The local-tax option

Bill put pressure on business to support tax extensions

A fascinating gambit—and potential game-changer—in the state budget battle is now being made in the State Capitol. It’s a bill (SB 653) by Senate President Pro Tem Darrell Steinberg (D-Sacramento) that would greatly increase the ability of counties and school districts to raise all kinds of taxes—local income taxes, sales taxes, cigarette taxes, soda taxes, alcohol taxes, oil taxes, you name it.

Those taxes would have to be approved by a two-thirds vote wherever they were proposed, but Steinberg’s bill needs only majority-vote legislative approval and Gov. Jerry Brown’s signature to become law. A number of counties and school districts facing devastating budget shortfalls have voiced support for the measure.

It’s not something any legislator would support in normal times, but these are not normal times. Steinberg is looking at the possibility that the Republican minority in the Legislature will block the governor’s proposal to extend certain temporary taxes now in effect, and thereby force an all-cuts budget in 2011-12. That would wreak havoc on counties and school districts, and Steinberg wants to give them revenue options.

The bill, he insists, is contingent on whether the Legislature reaches a budget deal that includes the tax extensions. If not, he will go forward with it.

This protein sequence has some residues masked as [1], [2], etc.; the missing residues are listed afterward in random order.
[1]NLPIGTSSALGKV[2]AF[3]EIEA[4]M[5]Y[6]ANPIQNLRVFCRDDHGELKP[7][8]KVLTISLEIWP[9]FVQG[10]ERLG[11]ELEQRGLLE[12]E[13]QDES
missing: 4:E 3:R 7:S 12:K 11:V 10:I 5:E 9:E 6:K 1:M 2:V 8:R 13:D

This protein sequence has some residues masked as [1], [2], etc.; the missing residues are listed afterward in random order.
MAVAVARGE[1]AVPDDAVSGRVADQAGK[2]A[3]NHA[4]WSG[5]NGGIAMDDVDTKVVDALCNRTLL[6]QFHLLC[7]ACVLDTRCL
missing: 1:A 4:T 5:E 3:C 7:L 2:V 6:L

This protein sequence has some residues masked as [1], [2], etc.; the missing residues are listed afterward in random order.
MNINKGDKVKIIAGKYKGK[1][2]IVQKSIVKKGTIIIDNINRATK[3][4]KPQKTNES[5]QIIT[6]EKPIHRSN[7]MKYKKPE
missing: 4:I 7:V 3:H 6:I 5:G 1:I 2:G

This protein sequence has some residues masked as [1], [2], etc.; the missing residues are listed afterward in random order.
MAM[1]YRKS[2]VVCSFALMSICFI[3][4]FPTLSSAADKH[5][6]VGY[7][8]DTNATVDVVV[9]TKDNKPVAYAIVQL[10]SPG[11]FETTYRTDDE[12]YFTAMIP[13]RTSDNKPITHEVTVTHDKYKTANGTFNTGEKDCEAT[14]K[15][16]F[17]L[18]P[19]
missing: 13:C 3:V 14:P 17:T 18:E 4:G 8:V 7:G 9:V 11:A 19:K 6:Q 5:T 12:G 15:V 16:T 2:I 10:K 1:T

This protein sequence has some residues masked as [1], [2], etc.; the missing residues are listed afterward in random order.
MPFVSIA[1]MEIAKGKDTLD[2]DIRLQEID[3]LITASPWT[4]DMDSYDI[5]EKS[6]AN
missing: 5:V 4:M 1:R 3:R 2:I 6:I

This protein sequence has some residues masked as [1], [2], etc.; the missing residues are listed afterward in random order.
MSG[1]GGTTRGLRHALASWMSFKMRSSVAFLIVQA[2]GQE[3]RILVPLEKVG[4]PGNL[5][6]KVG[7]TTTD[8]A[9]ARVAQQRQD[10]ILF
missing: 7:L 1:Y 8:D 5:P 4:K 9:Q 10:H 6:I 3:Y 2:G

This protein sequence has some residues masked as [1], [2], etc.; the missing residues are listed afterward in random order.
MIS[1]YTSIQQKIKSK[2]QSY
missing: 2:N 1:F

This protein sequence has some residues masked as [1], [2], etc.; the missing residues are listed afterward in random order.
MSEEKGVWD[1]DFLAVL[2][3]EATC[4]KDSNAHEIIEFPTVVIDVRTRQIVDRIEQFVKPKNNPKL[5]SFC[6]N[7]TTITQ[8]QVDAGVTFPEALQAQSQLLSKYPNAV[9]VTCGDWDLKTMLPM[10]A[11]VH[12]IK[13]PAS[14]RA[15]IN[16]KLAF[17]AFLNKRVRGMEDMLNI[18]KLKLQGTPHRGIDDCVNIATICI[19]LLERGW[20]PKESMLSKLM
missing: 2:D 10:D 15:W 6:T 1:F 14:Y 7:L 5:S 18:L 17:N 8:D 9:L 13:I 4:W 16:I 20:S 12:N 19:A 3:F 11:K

Business groups hate the measure, and for good reason. It potentially could create a dizzying array of local tax assessments that would be difficult to navigate. Ordinarily, we would agree with them. But these are not ordinary times. We are witnessing the gradual dismantling of the public sector in California.

Besides, upsetting business appears to be part of Steinberg’s plan. He wants business groups to put pressure on Republican lawmakers sufficient to compel two in each house to join Democrats in passing the tax extensions by the required two-thirds vote.

If that doesn’t happen, SB 653 would at least give local governments and citizens the ability to raise money for themselves.